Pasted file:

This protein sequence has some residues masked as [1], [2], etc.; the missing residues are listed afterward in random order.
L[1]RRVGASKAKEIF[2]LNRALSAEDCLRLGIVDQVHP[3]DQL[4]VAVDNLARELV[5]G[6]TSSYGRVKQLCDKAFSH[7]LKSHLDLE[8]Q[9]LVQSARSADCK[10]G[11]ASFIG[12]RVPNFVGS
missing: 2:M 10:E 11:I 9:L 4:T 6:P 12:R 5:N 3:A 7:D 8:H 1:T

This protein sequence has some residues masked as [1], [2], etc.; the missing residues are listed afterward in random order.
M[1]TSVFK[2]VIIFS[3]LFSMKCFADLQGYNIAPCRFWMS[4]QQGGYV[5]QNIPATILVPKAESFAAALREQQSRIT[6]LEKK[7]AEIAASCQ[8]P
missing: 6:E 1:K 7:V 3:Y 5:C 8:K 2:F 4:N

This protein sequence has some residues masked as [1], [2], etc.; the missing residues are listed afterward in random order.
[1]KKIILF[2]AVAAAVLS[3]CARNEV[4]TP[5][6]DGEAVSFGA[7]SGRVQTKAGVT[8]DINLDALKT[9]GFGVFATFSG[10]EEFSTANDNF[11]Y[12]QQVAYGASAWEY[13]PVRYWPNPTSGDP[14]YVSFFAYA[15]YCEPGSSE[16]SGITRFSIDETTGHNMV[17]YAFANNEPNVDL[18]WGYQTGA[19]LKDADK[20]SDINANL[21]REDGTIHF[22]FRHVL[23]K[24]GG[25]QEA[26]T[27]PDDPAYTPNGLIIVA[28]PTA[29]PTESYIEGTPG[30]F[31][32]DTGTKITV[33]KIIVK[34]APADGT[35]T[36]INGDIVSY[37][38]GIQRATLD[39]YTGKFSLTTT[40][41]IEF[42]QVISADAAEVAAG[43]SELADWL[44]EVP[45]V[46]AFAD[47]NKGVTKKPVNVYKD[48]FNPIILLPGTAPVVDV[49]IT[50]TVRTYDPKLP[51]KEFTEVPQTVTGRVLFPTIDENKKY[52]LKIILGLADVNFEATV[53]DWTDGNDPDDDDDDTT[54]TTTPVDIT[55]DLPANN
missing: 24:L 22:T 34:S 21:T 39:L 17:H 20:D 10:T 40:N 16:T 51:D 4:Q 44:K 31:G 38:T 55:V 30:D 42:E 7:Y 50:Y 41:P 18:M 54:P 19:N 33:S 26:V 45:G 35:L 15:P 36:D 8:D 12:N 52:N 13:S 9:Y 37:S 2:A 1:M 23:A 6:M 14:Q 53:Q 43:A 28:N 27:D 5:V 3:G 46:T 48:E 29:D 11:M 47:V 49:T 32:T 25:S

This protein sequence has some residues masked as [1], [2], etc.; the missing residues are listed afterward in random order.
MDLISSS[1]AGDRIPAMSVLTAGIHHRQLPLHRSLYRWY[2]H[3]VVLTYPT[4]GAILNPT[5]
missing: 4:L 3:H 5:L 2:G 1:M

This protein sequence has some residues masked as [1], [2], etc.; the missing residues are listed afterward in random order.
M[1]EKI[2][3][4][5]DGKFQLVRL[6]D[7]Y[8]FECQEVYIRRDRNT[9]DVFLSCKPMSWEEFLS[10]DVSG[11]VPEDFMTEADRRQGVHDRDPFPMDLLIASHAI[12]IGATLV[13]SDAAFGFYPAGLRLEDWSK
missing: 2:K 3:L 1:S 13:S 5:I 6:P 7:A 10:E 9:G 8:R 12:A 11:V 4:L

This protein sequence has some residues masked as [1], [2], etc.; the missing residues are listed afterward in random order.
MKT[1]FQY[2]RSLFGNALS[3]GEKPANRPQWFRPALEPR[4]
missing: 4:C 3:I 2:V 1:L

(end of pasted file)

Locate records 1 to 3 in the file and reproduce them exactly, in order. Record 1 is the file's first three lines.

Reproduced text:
This protein sequence has some residues masked as [1], [2], etc.; the missing residues are listed afterward in random order.
L[1]RRVGASKAKEIF[2]LNRALSAEDCLRLGIVDQVHP[3]DQL[4]VAVDNLARELV[5]G[6]TSSYGRVKQLCDKAFSH[7]LKSHLDLE[8]Q[9]LVQSARSADCK[10]G[11]ASFIG[12]RVPNFVGS
missing: 2:M 10:E 11:I 9:L 4:T 6:P 12:R 5:N 3:A 7:D 8:H 1:T

This protein sequence has some residues masked as [1], [2], etc.; the missing residues are listed afterward in random order.
M[1]TSVFK[2]VIIFS[3]LFSMKCFADLQGYNIAPCRFWMS[4]QQGGYV[5]QNIPATILVPKAESFAAALREQQSRIT[6]LEKK[7]AEIAASCQ[8]P
missing: 6:E 1:K 7:V 3:Y 5:C 8:K 2:F 4:N

This protein sequence has some residues masked as [1], [2], etc.; the missing residues are listed afterward in random order.
[1]KKIILF[2]AVAAAVLS[3]CARNEV[4]TP[5][6]DGEAVSFGA[7]SGRVQTKAGVT[8]DINLDALKT[9]GFGVFATFSG[10]EEFSTANDNF[11]Y[12]QQVAYGASAWEY[13]PVRYWPNPTSGDP[14]YVSFFAYA[15]YCEPGSSE[16]SGITRFSIDETTGHNMV[17]YAFANNEPNVDL[18]WGYQTGA[19]LKDADK[20]SDINANL[21]REDGTIHF[22]FRHVL[23]K[24]GG[25]QEA[26]T[27]PDDPAYTPNGLIIVA[28]PTA[29]PTESYIEGTPG[30]F[31][32]DTGTKITV[33]KIIVK[34]APADGT[35]T[36]INGDIVSY[37][38]GIQRATLD[39]YTGKFSLTTT[40][41]IEF[42]QVISADAAEVAAG[43]SELADWL[44]EVP[45]V[46]AFAD[47]NKGVTKKPVNVYKD[48]FNPIILLPGTAPVVDV[49]IT[50]TVRTYDPKLP[51]KEFTEVPQTVTGRVLFPTIDENKKY[52]LKIILGLADVNFEATV[53]DWTDGNDPDDDDDDTT[54]TTTPVDIT[55]DLPANN
missing: 24:L 22:T 34:S 21:T 39:L 17:H 20:D 10:T 40:N 16:T 51:D 4:Q 44:K 31:G 38:T 55:V 30:D 42:E 7:Y 50:Y 41:P 18:M 54:P 19:N 33:S 26:V 45:G 35:L 15:P 36:D 8:D 12:N 52:N 13:S 9:Y 37:S 2:A 1:M 23:A 6:M 14:Q 53:Q 43:A 28:N 27:D 5:V 3:G 46:T 48:E 29:D 11:M 47:V 49:T 32:T 25:S